Microsoft KB Archive/38383

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INFO: Include Directories Not Searched as Expected

Article ID: Q38383

The information in this article applies to:

  • The Microsoft C/C++ Compiler (CL.EXE) included with: - Microsoft C for MS-DOS, versions 6.0, 6.0a, 6.0ax - Microsoft C for OS/2, versions 6.0, 6.0a - Microsoft C/C++ for MS-DOS, version 7.0 - Microsoft Visual C++ for Windows, versions 1.0, 1.5 - Microsoft Visual C++ 32-bit Edition, versions 1.0, 2.0, 4.0, 5.0

SUMMARY

It may appear that the C compiler searches the INCLUDE list in the wrong order. While the search order for a file enclosed in brackets (<>) is simple, the order for a file enclosed in double quotation marks ("") is different and more complicated.

MORE INFORMATION

NOTE: Using double quotation marks around a complete path specification causes the standard directories to NOT be searched.

As documented in the "Include Files" section of the Visual C++, 16-bit edition, "Microsoft C Language Reference," and "The #include Directive" section of the Visual C++, 32-bit edition, "Preprocessor Reference," the search order for a statement like "#include <file.h>" is as follows:

1. Any directories specified using the /I switch on the CL command

   line, from left to right.

2. Directories specified in the include environment variable, again

   from left to right.

3. If the file is not found in either of these steps, the following error

   is issued:

      fatal error C1015:  cannot open include file 'file.h'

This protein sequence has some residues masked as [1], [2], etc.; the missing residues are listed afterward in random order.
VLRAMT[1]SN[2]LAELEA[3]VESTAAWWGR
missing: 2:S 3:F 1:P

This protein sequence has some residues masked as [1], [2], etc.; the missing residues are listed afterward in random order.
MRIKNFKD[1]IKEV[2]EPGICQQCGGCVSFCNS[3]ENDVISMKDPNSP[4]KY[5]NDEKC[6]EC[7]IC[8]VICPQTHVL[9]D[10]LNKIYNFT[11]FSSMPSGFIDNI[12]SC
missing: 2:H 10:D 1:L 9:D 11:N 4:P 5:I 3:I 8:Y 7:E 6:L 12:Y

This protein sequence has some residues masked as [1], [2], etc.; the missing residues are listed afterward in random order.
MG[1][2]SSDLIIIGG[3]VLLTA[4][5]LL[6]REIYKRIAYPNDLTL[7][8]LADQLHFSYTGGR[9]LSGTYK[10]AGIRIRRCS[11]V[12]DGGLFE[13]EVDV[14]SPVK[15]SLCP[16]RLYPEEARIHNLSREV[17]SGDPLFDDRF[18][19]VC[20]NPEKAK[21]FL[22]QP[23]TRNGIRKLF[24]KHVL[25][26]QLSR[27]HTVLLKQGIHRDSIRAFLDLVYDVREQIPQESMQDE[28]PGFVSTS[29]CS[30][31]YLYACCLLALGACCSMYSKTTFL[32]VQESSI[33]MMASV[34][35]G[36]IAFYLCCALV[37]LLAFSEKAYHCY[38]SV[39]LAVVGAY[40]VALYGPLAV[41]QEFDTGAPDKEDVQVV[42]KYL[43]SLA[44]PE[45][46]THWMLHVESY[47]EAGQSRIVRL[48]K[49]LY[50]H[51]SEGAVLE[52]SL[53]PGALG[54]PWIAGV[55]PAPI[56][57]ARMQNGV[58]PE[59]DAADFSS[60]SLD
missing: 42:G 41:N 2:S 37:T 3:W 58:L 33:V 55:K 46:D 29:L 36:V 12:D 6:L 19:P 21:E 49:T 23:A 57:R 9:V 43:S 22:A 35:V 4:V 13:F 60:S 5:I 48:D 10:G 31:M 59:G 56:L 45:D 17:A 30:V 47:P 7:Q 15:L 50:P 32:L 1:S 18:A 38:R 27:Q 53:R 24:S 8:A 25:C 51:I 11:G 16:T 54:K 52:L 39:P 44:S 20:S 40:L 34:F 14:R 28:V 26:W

The Microsoft C/C++ compiler included with Visual C++, 32-bit edition,
   will issue the following error:

      fatal error C1083: Cannot open include file: 'file.h': No such file
   or directory

For the following example, only the "\path" directory on the current default drive is searched:

   #include "\path\file.h"

The standard directories are not searched. However, the search order for

   #include "file.h"

is similar to the search order for

   #include <file.h>

except that "parent directories" are searched before directories specified by the /I switch and before directories specified in the INCLUDE environment variable. The parent directory is the directory that contains the source containing the #include directive. If #include files are nested, then the parent directories are searched in reverse order of the nesting: first parents, then grandparents, and so on.

For example, if source file GRANDMA.C contains

   #include <parent.h>

and PARENT.H contains

   #include "child.h"

the search for CHILD.H will take place in the following order: 1. The parent directory--in this case, the directory in which PARENT.H

   was previously found.

2. If CHILD.H is not there, the directory that contains GRANDMA.C

   will be searched next.

3. If CHILD.H is still not found, the directories (if any) specified

   in /I switches on the CL command line will be searched in left-to-
   right order.

4. If CHILD.H is still not found, the directories (if any) specified

   by the INCLUDE environment variable will be searched in left-to-
   right order.

5. If CHILD.H was not found in any of these places, the compiler will issue

   the following error:

      fatal error C1015:  cannot open include file 'child.h'

   The Microsoft C/C++ compiler included with Visual C++, 32-bit edition,
   will issue the following error:

      fatal error C1083: Cannot open include file: 'child.h': No such file
   or directory

Additional query words: 8.00 8.00c 9.00

Keywords          : kbCompiler 
Version           : MS-DOS:6.0,6.00a,6.00ax,7.0; OS/2:6.0,6.00a;  WINDOWS:1.0,1.5; WINDOWS NT:1.0,2.0,4.0,5.0
Platform          : MS-DOS NT OS/2 WINDOWS
Issue type        : kbinfo

Last Reviewed: October 3, 1997
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